I left Chia for the coffee town of Armenia, the plan was originally to travel by bus to get a feel of the countryside, a long leisurely bus ride through the andes as the road snaked its way down across the mountains and rivers, but the rains had shoved parts of the road into the rivers. And so I flew, but instead of getting a close look at the countryside, I got a birds-eye view as the andes rippled and faded into the plains, and bright rivers sinuously wound their ways to the sea. The landscape blew me away, I hadn’t seen such dramatic features for a long time. We landed in Armenia, where I was met by the organizing committee of the conference. Another small bus, and finally the hotel where the conference was being held.
As part of the conference I went on an excursion to the Otun Quimabaya Sanctuary, a rainforest patch a couple of hours away from Armenia. It was a rainy dull morning, and this trip was pretty much my only visit to the forest in the Colombian tropics, and so I was very excited and also hopeful of taking some spider photos. By the time we reached the forest, the drizzle was slow and steady, and daylight slowly disappearing with the clouds, but inside the rain forest it was dark and the trees themselves acted as a sort of barrier. Which meant that while we walked on the route through the forest, there were still spiders around that I could see. The south american tropical spiders are very dramatic and showy and every new one I came across took my breath away. The colours were impossibly bright, and the forms forms incredible. The short trip through the forest crystallized the beauty of the tropics for me.
We returned late at night and I left early the next morning back to Bogota, and spent the rest of the time doing what I love to do in cities. Walk everywhere. Meander ceaselessly, and have a million cups of coffee. I took the cable car up the church at Monserrrate with amazing views of the city, which suddenly made it clear how big Bogota really was. I went to old chruches to admire the ornamentation. I met FS again and we spent the rest of the day catching up, while visiting museums and coffee shops, and soon it was time to return to the hotel and pack for the trip home. It was an all too short trip, to a country that I’d been thinking of for more than ten years, but I left thoroughly satisfied, and eager to return someday.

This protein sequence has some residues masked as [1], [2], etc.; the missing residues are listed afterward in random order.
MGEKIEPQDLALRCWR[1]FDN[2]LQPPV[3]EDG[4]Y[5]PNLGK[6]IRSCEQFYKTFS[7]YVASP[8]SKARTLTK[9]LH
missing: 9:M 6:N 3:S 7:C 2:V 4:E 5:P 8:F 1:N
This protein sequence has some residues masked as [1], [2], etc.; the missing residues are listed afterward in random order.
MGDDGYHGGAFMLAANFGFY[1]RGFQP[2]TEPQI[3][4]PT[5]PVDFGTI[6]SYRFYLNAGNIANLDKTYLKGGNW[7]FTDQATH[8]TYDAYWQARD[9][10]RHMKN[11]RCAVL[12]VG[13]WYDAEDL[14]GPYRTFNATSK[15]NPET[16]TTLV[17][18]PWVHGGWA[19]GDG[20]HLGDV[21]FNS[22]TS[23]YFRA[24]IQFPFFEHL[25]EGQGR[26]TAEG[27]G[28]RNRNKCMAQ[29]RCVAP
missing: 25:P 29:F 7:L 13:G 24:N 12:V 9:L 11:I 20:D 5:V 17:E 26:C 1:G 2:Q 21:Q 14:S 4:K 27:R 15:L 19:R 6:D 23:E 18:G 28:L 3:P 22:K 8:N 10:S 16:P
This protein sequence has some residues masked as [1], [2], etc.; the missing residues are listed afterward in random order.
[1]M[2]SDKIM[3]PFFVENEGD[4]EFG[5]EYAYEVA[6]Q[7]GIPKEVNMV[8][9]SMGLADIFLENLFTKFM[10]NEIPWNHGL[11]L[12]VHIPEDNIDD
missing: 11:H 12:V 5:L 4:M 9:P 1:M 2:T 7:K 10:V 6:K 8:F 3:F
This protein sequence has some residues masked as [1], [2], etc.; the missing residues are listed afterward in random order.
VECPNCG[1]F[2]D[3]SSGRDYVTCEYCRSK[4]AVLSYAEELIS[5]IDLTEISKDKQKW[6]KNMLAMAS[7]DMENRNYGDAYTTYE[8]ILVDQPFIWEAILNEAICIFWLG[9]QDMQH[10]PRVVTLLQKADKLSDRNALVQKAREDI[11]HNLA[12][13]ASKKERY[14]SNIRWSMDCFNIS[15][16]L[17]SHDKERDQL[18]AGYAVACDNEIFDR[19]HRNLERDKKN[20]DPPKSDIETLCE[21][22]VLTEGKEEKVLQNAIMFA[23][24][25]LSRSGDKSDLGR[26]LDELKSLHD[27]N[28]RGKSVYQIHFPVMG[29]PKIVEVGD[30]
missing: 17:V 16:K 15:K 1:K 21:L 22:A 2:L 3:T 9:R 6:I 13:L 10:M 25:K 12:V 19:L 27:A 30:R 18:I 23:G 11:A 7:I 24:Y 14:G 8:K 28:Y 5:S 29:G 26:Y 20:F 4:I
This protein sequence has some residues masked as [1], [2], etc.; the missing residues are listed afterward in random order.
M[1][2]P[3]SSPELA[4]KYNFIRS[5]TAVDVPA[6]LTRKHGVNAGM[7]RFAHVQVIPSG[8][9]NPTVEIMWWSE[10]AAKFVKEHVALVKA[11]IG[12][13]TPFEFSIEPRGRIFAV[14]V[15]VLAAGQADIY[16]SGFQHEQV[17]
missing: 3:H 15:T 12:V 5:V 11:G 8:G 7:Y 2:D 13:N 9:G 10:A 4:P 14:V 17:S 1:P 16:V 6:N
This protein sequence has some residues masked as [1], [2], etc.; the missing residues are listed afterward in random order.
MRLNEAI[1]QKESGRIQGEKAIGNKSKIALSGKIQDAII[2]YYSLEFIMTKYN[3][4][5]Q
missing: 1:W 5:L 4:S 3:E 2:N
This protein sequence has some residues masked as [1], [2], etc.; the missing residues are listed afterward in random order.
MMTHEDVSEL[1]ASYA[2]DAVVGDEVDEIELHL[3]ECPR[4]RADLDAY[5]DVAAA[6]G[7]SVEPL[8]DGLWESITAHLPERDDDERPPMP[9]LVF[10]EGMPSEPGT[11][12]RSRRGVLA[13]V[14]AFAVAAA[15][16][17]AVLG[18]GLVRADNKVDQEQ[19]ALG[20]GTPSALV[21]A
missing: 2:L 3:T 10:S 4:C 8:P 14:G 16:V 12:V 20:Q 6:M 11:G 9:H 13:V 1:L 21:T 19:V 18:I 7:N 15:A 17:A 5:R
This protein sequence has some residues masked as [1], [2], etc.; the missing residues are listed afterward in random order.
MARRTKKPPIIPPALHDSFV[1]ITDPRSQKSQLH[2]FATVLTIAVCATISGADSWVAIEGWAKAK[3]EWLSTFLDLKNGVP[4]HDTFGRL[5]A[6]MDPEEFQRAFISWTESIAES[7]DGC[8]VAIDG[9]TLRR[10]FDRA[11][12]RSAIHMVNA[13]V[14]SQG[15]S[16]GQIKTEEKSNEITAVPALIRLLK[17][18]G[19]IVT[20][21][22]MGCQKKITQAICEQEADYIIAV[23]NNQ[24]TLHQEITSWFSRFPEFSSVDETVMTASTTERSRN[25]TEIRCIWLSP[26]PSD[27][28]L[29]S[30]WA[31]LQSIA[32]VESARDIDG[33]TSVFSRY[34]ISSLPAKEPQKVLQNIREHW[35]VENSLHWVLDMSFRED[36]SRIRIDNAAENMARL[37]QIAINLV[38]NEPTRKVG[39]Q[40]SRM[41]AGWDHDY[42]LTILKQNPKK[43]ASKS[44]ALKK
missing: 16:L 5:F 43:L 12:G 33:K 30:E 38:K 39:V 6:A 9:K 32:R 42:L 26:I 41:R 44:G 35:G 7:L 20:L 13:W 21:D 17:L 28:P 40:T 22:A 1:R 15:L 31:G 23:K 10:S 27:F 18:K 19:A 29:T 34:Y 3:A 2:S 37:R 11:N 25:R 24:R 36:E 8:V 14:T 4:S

Of all the things I saw and experienced in Colombia, the most thrilling was a spider-related. I was walking through a flea market near the Gold museum and idly looking through the stalls for souvenirs and I spent some time looking at the amber pieces at one stall. Imagine my surprise when I found not one but two pieces with spider inclusions! The price was high but not terrible, and even though I had (and have) many qualms regarding their authenticity, I am now the proud owner of two spider fossils. Someday I will get them checked out, but for now I am happy, and every time I look at them they remind me of a fine and beautiful land that I have been lucky to visit. The road to Colombia and back.